Comcast and Time Warner Inc. Trialing Online Content Distribution Model Using Subscriber Authentication
It’s been interesting watching the pronouncements of TV programmers and cable operators and their advertisers as the parties come to grips with the over the top video phenomenon. Time Warner Inc. and Comcast Corp., two giants in their respective fields, took a step further into the online video viewing world this week by announcing details of a trial for TV Everywhere initiative.
Not to be confused with TV Everywhere Inc., a company that was profiled by Brian Mahony in an earlier post, the cable industry’s TV Everywhere initiative is about making content available to paying cable customer on their PCs and on other devices using subscriber “authentication” technology—and where only cable subscribers get access to the programming content they have already paid for delivery to their TVs.
Comcast and Time Warner Inc. said they’ll conduct an authentication trial of about 5K Comcast customers as a first step toward wider rollout of this capability to its 24 million video subscriber base. Comcast is calling their service “On-Demand Online.” As part of the trial, Time Warner Inc. said it will make the content assets of two of its ad-supported, basic cable networks TBS and TNT available for “broad distribution” over the online service. Other cable programming networks are also expected to be made available to users and the service will add more content, features and functionality as it moves through subsequent versions of the trial. CBS is reported to have already expressed an interest in providing its content and other cable operators and distribution platforms will also likely emerge in the coming weeks.
Most cable networks main revenue sources come from two sources-- from affiliates and advertising. In the case of TBS, net advertising revenues represent about 57% of total operating revenues for TBS, for example, with the rest coming from fees paid by cable operators and other “multichannel” video providers, including satellite and telco TV service providers to the network to carry their programming over their various distribution systems.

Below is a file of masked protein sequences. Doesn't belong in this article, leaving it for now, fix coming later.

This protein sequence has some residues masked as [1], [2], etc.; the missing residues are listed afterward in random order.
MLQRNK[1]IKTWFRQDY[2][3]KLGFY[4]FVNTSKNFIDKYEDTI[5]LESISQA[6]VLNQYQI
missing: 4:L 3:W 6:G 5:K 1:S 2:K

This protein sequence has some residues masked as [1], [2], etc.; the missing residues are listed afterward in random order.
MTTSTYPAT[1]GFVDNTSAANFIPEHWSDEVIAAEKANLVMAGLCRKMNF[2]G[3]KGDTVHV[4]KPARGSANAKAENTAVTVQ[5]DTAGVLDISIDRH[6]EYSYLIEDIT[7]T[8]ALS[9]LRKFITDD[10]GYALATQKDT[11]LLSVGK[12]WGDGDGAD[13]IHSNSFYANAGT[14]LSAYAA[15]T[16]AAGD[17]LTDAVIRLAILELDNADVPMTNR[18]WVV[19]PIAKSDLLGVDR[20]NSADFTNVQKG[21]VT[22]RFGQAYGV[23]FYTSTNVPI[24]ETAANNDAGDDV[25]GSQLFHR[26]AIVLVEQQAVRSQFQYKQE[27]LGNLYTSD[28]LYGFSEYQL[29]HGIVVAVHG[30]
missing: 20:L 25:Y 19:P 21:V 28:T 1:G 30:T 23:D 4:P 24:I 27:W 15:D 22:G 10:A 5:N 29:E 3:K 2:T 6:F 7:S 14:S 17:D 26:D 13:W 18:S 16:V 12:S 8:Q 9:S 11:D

The key issue with providing access to basic or pay TV programming online is to preserve what in the business is called the “dual revenue model” from both these sources. It’s the main source of funding for the production of new shows. The industry argues that if you replace on-air dollars with “digital” online dimes and pennies, they won’t be able to fund quality programming and the whole business model breaks down. So the “TV Everywhere” project is an effort at compromise—it understands people are watching more and more video online. Although, judging by recent research from Nielsen, ComScore and a huge video media consumption study by Ball State University, total monthly online video viewing, while growing, is still under 5 hours total per month. That’s about 10 minutes per day. Not enough to topple the traditional pay TV industry, but it’s obvious where the trend lines are pointing.
Meanwhile, the announcement laid out the guiding principles of the trial:
• Bring more TV content, more easily to more people across platforms.
• Provide access to TV programming to cable video subscribers online for no additional charge.
• Access this content using any broadband connection.
• Programmers to make best and highest-rated programming available for online distribution.
• Networks and video distributors provide high-quality, consumer-friendly sites for viewing broadband content with easy authentication.
• A new process to be created to measure ratings for online viewing—with the goal of extending current viewer measurement systems to include advertiser ratings for TV content viewed on all platforms
• TV Everywhere as a non-exclusive concept available open to cable, satellite or telco video distributors who enter into similar agreements with other programmers.
Not much was discussed at a recent conference call this past week on what the subscriber authentication technology will be, but Time Warner CEO and Chairman Jeffrey Bewkes said that they don’t expect much difficulty or complexity as far as the authentication” issue is concerned. Trender will report back with more details on this as they emerge and as we find them out.